I’d been waiting for Under Night In-Birth Exe:Late for a long time, like I do with pretty much any 2D anime fighting game, despite not knowing much about it other than it looks pretty and so I wanted to find out if there’s substance underneath that style.
I found it easily accessible and spent many hours playing Under Night In-Birth, finding it to be a challenging fighter which feels like a cross between BlazBlue and Persona 4 Arena Ultimax; it’s somewhat softer on fans new to the fighting genre, but those looking for something more complex will get their fill here, too. Despite the story having no conclusion and being spread between each characters arcade routes, it’s enjoyable and the characters are lively, and so I enjoyed playing though each characters routes and finding out the reasons as to why they each were fighting.
The story changes slightly depending on who you play, but the main characters are Hyde and Linne who are both attempting to stop the villainous Hilda from enforcing her ideals onto others. Hilda wants to create new rules for the Hollow Night, exclusive to those who’ve been attacked by monsters called Voids, and those attacked either become a Void or an In-Birth, which allows them to remain as they are but with strong, unique powers. Hilda would like to become a Re-Birth, stronger than In-Births, to ensure her reign goes smoothly as she’ll be in power, and so Hyde and Linne fight to stop her.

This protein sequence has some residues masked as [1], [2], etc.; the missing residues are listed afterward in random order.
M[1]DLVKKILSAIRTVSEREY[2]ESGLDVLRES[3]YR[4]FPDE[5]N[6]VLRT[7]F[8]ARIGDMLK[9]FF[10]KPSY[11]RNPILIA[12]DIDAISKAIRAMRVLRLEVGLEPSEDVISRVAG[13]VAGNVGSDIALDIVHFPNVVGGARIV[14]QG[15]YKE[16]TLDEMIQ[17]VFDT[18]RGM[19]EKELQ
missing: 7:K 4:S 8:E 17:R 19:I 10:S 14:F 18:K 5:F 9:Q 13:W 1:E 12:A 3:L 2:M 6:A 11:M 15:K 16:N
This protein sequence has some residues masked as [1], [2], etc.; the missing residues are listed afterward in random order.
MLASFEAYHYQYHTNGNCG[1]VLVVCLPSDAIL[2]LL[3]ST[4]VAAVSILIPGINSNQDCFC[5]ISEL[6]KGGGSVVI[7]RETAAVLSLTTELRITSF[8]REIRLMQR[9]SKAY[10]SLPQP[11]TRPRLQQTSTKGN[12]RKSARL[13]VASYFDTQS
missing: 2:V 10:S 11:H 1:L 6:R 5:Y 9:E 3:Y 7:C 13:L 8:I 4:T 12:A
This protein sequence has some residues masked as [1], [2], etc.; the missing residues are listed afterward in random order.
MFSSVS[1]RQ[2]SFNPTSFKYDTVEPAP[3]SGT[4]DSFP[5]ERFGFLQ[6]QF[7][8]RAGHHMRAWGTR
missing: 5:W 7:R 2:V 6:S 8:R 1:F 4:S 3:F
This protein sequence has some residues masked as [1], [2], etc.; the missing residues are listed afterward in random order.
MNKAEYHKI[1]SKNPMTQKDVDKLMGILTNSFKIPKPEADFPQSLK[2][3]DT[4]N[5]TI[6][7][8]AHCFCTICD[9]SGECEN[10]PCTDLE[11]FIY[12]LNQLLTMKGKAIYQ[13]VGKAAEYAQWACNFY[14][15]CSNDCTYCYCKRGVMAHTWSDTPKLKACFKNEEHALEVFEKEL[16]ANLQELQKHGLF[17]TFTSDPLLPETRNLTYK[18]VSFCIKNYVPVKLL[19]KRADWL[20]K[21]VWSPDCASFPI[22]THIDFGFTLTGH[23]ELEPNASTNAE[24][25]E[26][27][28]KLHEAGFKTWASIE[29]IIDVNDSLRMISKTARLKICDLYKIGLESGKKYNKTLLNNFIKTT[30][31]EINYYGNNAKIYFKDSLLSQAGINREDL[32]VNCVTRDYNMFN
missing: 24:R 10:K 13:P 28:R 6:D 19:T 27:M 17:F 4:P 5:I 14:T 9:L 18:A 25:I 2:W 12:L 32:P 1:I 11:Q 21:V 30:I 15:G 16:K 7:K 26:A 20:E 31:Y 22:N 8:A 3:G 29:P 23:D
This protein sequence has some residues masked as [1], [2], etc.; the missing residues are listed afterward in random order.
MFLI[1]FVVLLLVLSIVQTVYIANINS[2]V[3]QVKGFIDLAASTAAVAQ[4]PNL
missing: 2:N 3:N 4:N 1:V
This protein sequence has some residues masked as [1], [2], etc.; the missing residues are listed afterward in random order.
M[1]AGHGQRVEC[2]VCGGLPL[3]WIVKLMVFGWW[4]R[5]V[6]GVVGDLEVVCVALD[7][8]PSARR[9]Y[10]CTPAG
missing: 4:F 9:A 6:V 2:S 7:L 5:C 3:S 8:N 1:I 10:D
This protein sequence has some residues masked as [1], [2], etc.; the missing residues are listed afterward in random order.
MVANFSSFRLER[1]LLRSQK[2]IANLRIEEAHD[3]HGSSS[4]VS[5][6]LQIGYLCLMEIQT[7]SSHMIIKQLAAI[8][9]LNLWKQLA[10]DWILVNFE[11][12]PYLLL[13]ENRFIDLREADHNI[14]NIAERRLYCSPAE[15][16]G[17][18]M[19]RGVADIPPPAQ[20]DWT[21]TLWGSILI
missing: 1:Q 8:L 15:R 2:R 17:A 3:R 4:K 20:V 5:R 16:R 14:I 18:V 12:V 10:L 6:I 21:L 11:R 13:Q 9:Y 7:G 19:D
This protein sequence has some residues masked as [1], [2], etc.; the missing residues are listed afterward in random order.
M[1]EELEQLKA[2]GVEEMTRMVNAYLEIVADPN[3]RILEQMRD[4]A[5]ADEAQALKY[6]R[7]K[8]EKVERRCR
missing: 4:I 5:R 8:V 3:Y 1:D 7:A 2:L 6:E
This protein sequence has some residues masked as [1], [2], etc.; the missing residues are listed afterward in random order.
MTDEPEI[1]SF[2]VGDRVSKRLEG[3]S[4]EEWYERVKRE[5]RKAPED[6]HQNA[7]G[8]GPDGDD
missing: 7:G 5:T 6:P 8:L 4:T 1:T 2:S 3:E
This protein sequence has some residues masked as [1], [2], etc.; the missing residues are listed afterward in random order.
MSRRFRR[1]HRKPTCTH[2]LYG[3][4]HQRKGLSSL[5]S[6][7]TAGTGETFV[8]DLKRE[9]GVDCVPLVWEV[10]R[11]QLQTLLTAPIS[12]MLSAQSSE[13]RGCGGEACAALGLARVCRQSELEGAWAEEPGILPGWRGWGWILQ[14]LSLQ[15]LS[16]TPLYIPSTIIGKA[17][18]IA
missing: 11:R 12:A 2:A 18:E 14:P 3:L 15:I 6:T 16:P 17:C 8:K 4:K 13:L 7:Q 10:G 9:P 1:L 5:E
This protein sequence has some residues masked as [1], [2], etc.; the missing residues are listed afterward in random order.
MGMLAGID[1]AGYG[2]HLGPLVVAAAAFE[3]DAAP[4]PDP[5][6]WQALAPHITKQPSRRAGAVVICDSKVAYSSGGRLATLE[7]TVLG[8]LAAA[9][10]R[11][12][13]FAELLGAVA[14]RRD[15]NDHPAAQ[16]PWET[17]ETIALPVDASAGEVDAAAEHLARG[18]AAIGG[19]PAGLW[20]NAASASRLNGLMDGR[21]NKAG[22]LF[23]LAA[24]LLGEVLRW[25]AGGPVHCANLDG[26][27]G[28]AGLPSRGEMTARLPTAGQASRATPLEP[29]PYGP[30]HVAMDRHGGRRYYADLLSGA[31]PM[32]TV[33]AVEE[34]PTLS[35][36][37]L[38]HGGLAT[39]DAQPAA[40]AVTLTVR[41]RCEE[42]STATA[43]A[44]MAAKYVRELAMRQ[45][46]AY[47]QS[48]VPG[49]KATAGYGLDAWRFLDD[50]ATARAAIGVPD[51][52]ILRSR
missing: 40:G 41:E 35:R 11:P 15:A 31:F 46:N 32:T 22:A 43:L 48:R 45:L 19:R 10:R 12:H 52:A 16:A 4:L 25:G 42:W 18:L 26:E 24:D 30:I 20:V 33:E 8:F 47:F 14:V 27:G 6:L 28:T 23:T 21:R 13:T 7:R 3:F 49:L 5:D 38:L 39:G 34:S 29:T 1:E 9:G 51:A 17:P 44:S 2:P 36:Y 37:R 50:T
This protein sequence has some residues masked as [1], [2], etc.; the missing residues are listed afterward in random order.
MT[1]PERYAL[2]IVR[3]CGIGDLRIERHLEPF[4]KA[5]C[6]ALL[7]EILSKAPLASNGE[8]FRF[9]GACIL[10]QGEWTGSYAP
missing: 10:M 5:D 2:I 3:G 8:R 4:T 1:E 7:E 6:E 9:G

Gameplay is bar far the most important mechanic in a fighting game, with hype, excitement and interest all riding on if it actually plays any good or if it’s just a mindless button masher with no real depth, but Under Night In-Birth is truly fantastic. I’ve mentioned that it’s accessible with many moves only requiring quarter circles, and the auto-combo system means you can pull off some spectacular moves without stressing yourself at getting the command inputs right, though you’ll want to learn what moves flow into others to maximum damage output. An auto-combo won’t save you online against somebody who’s been learning the finer aspects of the game but you’ll be able to enjoy thrashing the AI; don’t feel put-off playing online, but only knowing the basics really works against someone else who knows the game as well as you do, as auto-combos are easily predicted.
So along with your basic actions and special moves, there’s a meter at the bottom which indicates when you’re able to pull off your most powerful attacks – 100% allows you to do a quick yet strong move, but 200% allows you to perform a devastating move with visually impressive animation. These are also really easy to perform, and when the crystals next to this blue bar glow, you’re able to hold X to rapidly increase your special move gauge. With sixteen playable characters available, you’ll find plenty to experiment with and, inevitably, who you’ll decide will become your go-to character; I’m still struggling with this, but I think the speedy Nanase and Melty Blood guest star Eltnum win it for me, followed by busty swordswoman Yuzuriha.